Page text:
For now, we have a place to host our Infants & Toddlers’ Art Group. I’m so thankful for a warm place to paint on these wet days. Unfortunately, colds in our home kept us from attending our last art group. So I was challenged (and who doesn’t love a last-minute challenge?) to pack up the art materials and keep cleanup as simple as possible for the moms who would be packing things up instead of me (thanks Kimmy and Anne).
Sensory Play and Action painting
I poured a few drops of food coloring in a ziplock bag along with the finger paint, and mixed it by squeezing the bag instead of packing it in small jars as I usually do.
Aside from the art medium, paper, and/or tools themselves here’s a short list of things I bring with me when setting up art anywhere but at home. This time, I replaced all my reusable cups and plates with disposable ones so that the other parents would have less to take home/return to me.
- Drop cloth – Doesn’t keep paint from getting everywhere, but it helps.
- Paint cups or plates for infants – Since I was not going to be able to help clean up, I sent paper plates.
- Masking tape
- Clothespins & clothesline – to hang art with. I can always manage to find something to tie the line to and let the art dry.
- Weights – depending on where we are going I may just use rocks or paint bottles, but it keeps the drop cloth in place when the infants are moving throughout the art area.
- A trash bag – or two
- Wipes or cloths – I generally use wipes because we don’t often have access to water.
- Extra smocks
- Markers – just in case there is a child who is hesitant to use any of the materials provided.
- Optional* easels and clips – I have used cardboard for makeshift easels to provide a hard surface for the children to draw or paint on when we are at the park.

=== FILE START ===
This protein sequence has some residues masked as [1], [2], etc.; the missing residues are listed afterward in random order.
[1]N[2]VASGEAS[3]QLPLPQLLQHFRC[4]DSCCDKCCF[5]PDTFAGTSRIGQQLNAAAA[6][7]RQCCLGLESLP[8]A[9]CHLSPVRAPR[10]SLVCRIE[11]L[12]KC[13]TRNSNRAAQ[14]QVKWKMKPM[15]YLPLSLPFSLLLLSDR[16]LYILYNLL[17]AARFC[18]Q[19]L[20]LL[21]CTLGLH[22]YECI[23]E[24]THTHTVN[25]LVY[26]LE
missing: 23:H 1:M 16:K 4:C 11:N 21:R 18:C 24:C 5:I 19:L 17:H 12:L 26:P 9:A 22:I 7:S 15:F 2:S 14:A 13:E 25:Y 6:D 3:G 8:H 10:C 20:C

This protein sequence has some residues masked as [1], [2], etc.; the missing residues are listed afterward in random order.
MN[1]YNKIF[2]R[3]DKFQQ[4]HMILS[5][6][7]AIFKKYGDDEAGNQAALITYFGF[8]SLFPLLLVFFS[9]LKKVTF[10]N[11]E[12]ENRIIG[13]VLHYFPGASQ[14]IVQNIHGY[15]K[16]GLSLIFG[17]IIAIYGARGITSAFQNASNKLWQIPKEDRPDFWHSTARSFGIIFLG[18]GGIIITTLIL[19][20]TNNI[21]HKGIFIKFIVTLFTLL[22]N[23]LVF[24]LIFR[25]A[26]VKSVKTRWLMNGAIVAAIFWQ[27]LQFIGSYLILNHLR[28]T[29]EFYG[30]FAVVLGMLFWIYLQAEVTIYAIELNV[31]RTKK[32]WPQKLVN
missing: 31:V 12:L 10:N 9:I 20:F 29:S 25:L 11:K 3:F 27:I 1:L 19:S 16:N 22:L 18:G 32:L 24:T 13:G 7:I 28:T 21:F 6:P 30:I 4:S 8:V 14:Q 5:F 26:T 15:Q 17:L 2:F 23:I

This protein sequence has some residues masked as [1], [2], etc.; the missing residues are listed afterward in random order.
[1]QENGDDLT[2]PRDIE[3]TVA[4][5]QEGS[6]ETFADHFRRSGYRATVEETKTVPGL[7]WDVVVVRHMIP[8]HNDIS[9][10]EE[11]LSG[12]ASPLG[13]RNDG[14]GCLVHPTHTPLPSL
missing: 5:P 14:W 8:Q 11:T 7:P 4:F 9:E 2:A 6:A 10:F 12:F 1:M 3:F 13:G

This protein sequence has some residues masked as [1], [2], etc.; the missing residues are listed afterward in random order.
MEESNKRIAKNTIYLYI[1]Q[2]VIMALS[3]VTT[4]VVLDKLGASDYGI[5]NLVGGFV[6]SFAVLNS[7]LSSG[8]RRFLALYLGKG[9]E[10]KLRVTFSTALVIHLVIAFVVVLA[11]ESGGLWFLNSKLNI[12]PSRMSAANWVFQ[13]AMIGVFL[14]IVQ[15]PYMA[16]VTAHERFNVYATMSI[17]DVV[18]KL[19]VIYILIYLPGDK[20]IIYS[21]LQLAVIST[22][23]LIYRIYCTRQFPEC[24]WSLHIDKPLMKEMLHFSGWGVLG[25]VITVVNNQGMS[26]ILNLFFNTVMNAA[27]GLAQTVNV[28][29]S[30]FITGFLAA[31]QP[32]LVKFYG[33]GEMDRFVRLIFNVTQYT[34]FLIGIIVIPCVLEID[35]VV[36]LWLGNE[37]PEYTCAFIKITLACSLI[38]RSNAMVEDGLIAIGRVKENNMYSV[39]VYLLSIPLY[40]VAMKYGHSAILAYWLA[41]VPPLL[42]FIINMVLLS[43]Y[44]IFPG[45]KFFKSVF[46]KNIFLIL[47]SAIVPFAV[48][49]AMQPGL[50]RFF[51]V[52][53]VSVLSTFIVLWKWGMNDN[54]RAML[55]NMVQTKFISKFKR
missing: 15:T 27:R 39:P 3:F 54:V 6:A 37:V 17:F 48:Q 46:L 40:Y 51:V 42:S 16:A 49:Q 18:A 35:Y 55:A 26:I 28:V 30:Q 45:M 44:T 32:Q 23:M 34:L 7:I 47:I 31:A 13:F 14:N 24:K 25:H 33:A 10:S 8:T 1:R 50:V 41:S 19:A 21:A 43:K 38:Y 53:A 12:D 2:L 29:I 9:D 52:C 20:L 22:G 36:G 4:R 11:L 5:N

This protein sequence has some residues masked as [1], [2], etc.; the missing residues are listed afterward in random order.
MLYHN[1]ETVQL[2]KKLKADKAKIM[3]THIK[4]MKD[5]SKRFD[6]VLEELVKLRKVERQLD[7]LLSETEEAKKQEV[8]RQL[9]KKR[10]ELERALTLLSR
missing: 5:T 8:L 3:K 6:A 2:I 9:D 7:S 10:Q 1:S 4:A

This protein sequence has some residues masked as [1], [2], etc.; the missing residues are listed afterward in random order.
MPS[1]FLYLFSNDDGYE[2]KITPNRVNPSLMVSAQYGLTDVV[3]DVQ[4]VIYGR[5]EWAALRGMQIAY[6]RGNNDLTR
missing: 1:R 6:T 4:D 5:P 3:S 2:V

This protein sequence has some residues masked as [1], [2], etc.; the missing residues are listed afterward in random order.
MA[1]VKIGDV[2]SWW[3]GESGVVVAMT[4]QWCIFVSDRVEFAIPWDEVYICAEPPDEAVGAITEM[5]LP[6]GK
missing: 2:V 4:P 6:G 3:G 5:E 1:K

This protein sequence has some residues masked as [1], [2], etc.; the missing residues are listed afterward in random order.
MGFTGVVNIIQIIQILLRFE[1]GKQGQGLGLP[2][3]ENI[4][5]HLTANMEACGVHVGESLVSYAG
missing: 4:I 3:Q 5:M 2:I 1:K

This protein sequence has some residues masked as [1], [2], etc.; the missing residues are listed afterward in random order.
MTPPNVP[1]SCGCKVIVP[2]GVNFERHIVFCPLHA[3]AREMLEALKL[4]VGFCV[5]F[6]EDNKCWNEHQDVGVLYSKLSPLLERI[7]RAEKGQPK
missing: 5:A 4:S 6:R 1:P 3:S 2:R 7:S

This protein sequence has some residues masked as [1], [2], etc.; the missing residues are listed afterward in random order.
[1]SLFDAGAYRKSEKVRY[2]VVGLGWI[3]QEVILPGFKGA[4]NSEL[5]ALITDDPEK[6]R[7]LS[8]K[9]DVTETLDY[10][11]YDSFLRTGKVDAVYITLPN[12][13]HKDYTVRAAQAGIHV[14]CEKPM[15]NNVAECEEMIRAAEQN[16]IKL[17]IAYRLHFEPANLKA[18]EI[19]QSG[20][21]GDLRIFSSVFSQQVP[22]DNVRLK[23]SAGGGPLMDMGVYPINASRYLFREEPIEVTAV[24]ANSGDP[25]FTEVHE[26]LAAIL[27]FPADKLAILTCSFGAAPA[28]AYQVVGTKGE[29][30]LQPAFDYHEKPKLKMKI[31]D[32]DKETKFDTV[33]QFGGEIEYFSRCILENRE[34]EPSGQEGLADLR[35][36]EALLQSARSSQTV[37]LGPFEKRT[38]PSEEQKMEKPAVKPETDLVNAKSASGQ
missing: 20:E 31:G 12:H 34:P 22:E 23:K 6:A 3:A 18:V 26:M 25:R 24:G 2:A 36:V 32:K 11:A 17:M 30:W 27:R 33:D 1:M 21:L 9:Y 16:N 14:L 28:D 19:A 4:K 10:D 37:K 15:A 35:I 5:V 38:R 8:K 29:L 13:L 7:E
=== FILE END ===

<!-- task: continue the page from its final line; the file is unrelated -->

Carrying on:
Finger Paints on Textured Surfaces
Since we were finger painting again, I thought I’d set-up a varied texture experience. I cut several pieces of bubble wrap wide enough for a child to keep both hands in front of them.
I also cut several pieces of foil for something smooth, and perhaps cold, to paint on – or in this case, sit on.
Lastly, I always try to have a tool for children to paint with, just in case they are uncomfortable with getting the paint on their hands. I try to stay clear of anything too gimmicky that may devalue the painting experience. For example, I cut 10-inch pieces of twine for the children to paint with, which I’d cut much shorter next time.
Art Group versus Art at Home
When I set up paint or sensory places for our art group, I offer them several choices because I don’t always know the children well and their developmental abilities often vary (some are sitting, while others are running). We also have art group once a month right now, so several things at once is still manageable.
When I set up art for the girls at home, and when I used to do it in the classroom, it’s is scaled down quite a bit because I know their experiences and interests. Also, I know that I can offer sensory/art experiences over time.
So, while their friends had several painting options at art group, Greysen & Moon had one option at home. They, however, were more involved in the prepping process.
Moon mixed the finger paint by squeezing the bag! Greysen squeezed the food coloring and chose the colors, then helped me lay the paper out and tape it in place.
We used white finger paint on bubble wrap, so the focus would be on the texture and sensory experience of the art. The white, however, was so hard to see that before long we added the yellow and blue paint that Moon had mixed just a short while earlier.
Now that I’ve got the hang of setting up art for a group at different places, I’m eager to try to set up art or sensory experiences for the girls at the park or garden. Have you ever painted at the park or away from home? What do you think would be the biggest challenge to making this happen?